For any entity like the government, which issues vast quantities of debt, denominated in fixed nominal quantities (ie gilts), the power to inflate is extremely important. As Britain discovered in the mid-1970s, an unanticipated burst of inflation reduces (or "monetises") the real debt burden, and is therefore equivalent to an invisible increase in taxation.

It is the polite way to repudiate debt. Similarly, the power to control interest rates and economic activity, however haphazard, can be used to get the economy out of sticky corners. Policy mistakes, or private sector calamaties, which result in deep recessions and widespread bankruptcies, can be offset or minimised by reducing interest rates and increasing the availability of credit. This power was used in 1992-93 by many European countries after the break-up of the exchange rate mechanism, and it is chilling to think what might have happened in Sweden and Italy had it not been available.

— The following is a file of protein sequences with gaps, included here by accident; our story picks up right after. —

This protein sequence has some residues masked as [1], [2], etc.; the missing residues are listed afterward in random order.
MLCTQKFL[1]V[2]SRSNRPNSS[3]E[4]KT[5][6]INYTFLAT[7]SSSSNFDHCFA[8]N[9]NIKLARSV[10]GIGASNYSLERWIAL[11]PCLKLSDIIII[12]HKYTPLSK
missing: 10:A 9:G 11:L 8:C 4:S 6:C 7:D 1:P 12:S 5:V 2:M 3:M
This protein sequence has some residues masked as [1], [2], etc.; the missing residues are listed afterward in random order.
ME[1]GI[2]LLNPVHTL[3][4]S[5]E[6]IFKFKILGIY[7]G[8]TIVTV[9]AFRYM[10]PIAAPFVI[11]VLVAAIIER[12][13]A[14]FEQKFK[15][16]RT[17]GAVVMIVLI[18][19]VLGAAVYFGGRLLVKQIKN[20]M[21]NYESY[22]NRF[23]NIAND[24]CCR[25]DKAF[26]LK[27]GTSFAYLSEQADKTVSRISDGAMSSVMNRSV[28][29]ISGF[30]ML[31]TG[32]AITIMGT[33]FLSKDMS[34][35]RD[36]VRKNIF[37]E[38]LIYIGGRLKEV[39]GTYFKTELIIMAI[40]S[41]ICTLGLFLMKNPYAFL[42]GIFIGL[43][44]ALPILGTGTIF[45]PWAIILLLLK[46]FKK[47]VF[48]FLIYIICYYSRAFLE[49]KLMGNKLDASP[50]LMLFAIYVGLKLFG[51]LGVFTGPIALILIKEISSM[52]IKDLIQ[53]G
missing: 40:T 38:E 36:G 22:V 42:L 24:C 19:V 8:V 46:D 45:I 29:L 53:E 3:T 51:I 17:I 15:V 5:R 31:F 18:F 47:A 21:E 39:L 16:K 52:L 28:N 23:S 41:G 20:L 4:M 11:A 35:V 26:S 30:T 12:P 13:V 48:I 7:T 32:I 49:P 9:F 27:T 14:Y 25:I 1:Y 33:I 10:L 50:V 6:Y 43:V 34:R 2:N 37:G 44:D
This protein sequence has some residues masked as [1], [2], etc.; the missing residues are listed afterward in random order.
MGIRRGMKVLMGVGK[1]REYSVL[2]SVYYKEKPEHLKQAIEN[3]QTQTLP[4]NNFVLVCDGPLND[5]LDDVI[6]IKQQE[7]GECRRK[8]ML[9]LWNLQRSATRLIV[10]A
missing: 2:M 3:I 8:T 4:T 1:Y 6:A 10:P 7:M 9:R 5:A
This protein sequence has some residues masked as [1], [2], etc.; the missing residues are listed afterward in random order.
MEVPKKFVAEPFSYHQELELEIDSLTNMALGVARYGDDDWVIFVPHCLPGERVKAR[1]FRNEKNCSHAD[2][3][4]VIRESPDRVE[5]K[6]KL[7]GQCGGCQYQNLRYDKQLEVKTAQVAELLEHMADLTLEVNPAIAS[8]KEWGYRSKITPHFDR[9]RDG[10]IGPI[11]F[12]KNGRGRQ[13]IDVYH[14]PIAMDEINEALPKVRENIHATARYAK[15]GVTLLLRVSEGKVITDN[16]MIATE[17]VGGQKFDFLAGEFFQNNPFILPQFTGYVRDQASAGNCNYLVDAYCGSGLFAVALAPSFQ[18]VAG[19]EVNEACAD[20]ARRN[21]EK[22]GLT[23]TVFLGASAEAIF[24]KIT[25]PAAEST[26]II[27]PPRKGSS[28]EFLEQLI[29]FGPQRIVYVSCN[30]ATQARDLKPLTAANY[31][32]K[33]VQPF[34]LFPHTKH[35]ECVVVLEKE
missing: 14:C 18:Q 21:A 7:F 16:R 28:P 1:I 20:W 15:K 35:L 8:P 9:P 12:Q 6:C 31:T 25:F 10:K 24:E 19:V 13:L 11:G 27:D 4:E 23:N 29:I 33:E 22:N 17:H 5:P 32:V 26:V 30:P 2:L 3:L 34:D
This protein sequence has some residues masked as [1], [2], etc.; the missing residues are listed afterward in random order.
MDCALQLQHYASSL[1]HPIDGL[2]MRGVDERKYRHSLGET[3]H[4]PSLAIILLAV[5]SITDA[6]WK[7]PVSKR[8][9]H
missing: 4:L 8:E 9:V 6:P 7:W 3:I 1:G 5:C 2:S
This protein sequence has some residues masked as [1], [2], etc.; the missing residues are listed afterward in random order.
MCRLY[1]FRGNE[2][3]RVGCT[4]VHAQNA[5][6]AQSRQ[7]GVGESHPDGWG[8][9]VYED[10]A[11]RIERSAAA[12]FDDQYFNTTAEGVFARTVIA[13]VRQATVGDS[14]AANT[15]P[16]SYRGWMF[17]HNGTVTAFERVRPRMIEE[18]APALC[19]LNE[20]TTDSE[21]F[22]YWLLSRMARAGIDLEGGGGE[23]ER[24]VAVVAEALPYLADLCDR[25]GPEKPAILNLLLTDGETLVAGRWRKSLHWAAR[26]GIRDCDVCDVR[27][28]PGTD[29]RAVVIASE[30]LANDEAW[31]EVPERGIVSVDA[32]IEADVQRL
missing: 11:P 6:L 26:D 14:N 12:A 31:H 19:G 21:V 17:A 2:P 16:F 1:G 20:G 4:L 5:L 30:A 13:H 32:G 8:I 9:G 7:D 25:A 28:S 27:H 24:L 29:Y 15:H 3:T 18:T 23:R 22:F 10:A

Strangely enough, the trend across the world in the past decade has been voluntarily to restrict the use of these monetary powers. Like most seductive drugs, the manipulation of monetary control by the nation state has had adverse side-effects.

The private sector has come to recognise that governments can wield such powers, and has taken out insurance against their potential use by demanding much higher real interest rates on debt. And governments have discovered that it is more difficult and costly to control inflation if the private sector expects a counter-inflation policy to fail. Monetary credibility is a priceless asset.

As these points have sunk in, many governments have engaged in unilateral monetary disarmament by handing over their weapons to independent central banks. No one claims that this involves a fundamental loss of national sovereignty, since everyone knows that in extreme conditions governments would direct the central bank to inflate.